Over the past couple of years when I was getting bogged down in the day-to-day, I often asked myself this question: "Why Bible translation?". Wouldn't it be easier just to teach people English? Wouldn't it be better if the Ik people translated what they wanted when they were able to on their own? Does any of this really matter? Is it worthwhile? What am I doing over here?
Despite the occasional doubts, I've been being reassured lately that it IS worthwhile. One good book I've been reading on the subject is The Book That Made Your World: How the Bible created the Soul of Western Civilization by Vishal Mangalwadi. From the point of view of an Indian Christian intellectual, Mangalwadi shows that many of the things the modern world considers virtuous in fact originate in the Judeo-Christian worldview. It's a good read, if you're interested.
And today I was browsing the website of JAARS, the organization that does technical support for Bible translation around the world. I came upon this nice summary of why Bible translation is important and thought I'd share it with you.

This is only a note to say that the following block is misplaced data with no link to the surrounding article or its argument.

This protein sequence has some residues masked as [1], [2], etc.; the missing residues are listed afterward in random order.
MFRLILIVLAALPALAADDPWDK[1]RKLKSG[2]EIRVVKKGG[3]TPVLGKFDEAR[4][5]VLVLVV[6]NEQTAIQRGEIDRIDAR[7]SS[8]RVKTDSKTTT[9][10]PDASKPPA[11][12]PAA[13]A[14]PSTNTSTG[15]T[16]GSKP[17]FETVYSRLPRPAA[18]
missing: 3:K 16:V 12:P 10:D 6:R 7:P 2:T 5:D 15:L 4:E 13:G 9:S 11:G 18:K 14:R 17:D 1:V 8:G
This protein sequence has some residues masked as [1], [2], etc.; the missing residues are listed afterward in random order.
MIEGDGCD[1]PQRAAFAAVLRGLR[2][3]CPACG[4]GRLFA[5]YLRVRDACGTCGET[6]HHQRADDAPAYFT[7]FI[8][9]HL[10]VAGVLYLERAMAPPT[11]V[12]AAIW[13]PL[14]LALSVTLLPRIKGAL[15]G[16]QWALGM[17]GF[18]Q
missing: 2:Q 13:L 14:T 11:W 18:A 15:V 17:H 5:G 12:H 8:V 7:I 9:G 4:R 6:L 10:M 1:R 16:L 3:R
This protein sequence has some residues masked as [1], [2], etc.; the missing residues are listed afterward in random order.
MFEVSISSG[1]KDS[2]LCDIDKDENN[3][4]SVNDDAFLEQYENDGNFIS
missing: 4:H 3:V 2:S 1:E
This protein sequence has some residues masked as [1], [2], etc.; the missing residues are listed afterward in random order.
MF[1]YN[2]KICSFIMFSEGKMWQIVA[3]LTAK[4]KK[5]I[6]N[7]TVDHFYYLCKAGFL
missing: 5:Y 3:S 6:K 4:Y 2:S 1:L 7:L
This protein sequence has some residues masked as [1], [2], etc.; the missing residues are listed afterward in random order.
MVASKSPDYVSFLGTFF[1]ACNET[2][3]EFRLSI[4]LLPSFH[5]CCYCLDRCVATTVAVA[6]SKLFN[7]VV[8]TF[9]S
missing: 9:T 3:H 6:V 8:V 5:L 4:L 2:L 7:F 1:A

For me, Bible translation is one, albeit big, part of a larger strategy. That strategy might be called Language Ministry: serving people in all things related to languag. Language Ministry includes Bible translation, dictionaries, scientific grammars, teaching grammars, literacy, literature, audio recorded literature ('orature'), written histories, oral histories, school curriculum, Christian curriculum, culture preservation, indigenous knowledge preservation, and last but not least, relationship through conversation. And this is part of an even larger strategy that is to share the love of Jesus with all the people groups of the world. We consider it a real honor to be a part of such a thing and to be partners with you in ministering through language to the Ik.